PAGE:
But just recently, we had a customer sending tests to their VERY large client, and consistently getting blocked by their Postini filters.
We eventually got (real, live) people from Postini on the phone.
It went back and forth for a few days via phone and email. At first, it was the typical Postini situation. They said, “nothing we can do, it’s probably the sender.” So the IT folks at the client said, “it’s not our problem, it’s MailChimp. They’re known spammers” (Sigh. They always assume this, so they can get back to whatever they’re doing).
Then Dan, co-founder here at MailChimp, finally got sick and tired of the blame game and suggested there was a bug in Postini. He did this after thoroughly analyzing the bounce headers with our lead engineer. They discovered our headers were being slightly altered.
The “bug” word escalated things to almighty Google (who had recently acquired Postini). It wasn’t a “spammer or not” issue anymore. Bugs are technical things that can be solved. Not ethical things that are hard to define.
The outcome was that Postini discovered they were slightly altering email headers in a way that was causing false spam filtering by another system (Trend Micro) at the client:
“After investigation from our Engineering group, we have in fact determined this to be a bug with the way our system handles the escaping of characters in e-mail addresses. It seems that we are improperly escaping both the ‘=’ and ‘~’ symbols with a backslash, which your Trend Micro system is rejecting. This has been documented as a bug and out Engineering group is actively working to resolve the problem. Unfortunately I do not have a specific ETA as to when this will be resolved in production.”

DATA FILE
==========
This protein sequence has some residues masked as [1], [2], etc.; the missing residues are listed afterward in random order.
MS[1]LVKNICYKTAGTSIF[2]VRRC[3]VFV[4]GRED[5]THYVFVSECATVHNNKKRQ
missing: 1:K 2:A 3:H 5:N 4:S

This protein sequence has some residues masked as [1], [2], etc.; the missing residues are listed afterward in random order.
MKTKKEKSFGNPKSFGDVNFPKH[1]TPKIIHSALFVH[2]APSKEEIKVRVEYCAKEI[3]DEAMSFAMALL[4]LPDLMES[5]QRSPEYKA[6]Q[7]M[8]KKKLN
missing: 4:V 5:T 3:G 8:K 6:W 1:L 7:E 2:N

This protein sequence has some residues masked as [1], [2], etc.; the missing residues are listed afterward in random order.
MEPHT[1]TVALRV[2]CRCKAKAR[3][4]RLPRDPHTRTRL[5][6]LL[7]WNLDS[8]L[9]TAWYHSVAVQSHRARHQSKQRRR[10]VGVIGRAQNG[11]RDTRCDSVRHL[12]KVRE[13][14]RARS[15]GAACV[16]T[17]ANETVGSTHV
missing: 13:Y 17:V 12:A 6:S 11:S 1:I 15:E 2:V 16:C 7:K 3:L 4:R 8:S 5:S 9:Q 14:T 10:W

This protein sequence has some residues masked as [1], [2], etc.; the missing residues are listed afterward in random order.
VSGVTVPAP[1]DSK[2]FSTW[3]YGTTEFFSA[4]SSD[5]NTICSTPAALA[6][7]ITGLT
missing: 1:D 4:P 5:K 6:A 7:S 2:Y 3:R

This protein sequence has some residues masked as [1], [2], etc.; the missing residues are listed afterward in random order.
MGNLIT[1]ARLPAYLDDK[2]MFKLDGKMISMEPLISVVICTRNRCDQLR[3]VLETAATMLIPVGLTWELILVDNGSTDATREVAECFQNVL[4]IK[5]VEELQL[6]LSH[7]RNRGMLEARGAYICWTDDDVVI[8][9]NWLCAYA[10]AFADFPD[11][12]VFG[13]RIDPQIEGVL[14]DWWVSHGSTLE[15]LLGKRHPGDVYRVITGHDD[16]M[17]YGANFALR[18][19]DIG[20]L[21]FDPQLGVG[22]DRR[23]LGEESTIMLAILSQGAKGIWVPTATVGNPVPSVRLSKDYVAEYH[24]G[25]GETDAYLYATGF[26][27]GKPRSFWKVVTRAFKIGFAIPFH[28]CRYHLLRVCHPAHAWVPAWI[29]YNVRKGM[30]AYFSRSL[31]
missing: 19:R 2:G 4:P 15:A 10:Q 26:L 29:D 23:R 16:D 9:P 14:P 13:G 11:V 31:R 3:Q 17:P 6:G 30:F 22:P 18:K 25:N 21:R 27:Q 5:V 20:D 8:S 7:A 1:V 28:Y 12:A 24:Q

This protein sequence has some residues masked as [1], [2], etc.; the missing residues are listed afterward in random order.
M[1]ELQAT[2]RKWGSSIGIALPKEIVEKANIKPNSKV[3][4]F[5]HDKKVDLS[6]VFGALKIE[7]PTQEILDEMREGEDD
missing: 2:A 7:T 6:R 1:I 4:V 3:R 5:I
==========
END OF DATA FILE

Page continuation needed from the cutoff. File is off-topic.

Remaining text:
The Trend Micro connection explains why some of our clients get past Postini just fine, but others don’t.
If other ESPs are having problems with Postini, we hope this helps in some way. Mysterious Postini issues can make you pull your hair out of your head and kick your dog out of anger. Knowing it’s a bug might make you feel better. You might also investigate whether or not your client is using Trend Micro, or if the bug is causing problems with other systems too. Ahem, feel free to post updates here for the greater good (of balding ESP engineers).